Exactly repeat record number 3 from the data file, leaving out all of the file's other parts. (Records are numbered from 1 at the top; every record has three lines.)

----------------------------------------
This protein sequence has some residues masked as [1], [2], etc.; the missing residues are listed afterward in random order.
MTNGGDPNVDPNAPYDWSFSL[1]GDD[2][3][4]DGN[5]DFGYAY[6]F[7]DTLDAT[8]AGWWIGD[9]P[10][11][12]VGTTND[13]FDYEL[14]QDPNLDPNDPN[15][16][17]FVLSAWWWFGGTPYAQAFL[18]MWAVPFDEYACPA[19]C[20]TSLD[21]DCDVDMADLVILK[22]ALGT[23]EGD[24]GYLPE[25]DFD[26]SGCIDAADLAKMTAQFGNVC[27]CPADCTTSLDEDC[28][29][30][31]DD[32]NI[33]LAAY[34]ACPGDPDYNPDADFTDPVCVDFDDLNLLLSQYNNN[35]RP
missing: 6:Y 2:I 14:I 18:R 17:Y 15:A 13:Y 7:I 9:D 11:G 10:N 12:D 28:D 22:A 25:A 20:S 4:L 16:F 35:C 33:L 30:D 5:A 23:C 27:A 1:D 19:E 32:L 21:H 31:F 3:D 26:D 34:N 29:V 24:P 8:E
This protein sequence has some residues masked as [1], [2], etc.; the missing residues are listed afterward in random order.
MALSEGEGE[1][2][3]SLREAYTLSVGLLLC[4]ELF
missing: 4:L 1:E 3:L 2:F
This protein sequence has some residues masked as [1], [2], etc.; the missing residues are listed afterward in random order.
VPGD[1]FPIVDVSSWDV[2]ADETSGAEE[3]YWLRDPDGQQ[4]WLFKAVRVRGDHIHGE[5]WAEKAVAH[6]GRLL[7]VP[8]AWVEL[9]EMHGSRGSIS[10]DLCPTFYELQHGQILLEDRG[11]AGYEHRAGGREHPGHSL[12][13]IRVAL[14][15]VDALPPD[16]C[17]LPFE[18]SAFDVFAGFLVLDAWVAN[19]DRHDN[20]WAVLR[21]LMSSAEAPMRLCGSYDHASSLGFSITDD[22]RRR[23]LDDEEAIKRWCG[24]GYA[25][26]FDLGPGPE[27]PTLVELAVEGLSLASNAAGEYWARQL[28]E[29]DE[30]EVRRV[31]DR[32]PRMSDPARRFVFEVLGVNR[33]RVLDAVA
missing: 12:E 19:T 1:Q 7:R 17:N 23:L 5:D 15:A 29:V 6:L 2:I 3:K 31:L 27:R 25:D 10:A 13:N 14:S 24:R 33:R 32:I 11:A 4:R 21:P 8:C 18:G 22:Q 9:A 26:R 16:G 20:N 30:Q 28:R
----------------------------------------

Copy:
This protein sequence has some residues masked as [1], [2], etc.; the missing residues are listed afterward in random order.
VPGD[1]FPIVDVSSWDV[2]ADETSGAEE[3]YWLRDPDGQQ[4]WLFKAVRVRGDHIHGE[5]WAEKAVAH[6]GRLL[7]VP[8]AWVEL[9]EMHGSRGSIS[10]DLCPTFYELQHGQILLEDRG[11]AGYEHRAGGREHPGHSL[12][13]IRVAL[14][15]VDALPPD[16]C[17]LPFE[18]SAFDVFAGFLVLDAWVAN[19]DRHDN[20]WAVLR[21]LMSSAEAPMRLCGSYDHASSLGFSITDD[22]RRR[23]LDDEEAIKRWCG[24]GYA[25][26]FDLGPGPE[27]PTLVELAVEGLSLASNAAGEYWARQL[28]E[29]DE[30]EVRRV[31]DR[32]PRMSDPARRFVFEVLGVNR[33]RVLDAVA
missing: 12:E 19:T 1:Q 7:R 17:N 23:L 5:D 15:A 29:V 6:L 2:I 3:K 31:L 27:R 25:D 10:A 13:N 14:S 24:R 33:R 32:I 11:A 4:R 21:P 8:C 18:G 22:Q 9:A 26:R 16:G 20:N 30:Q 28:R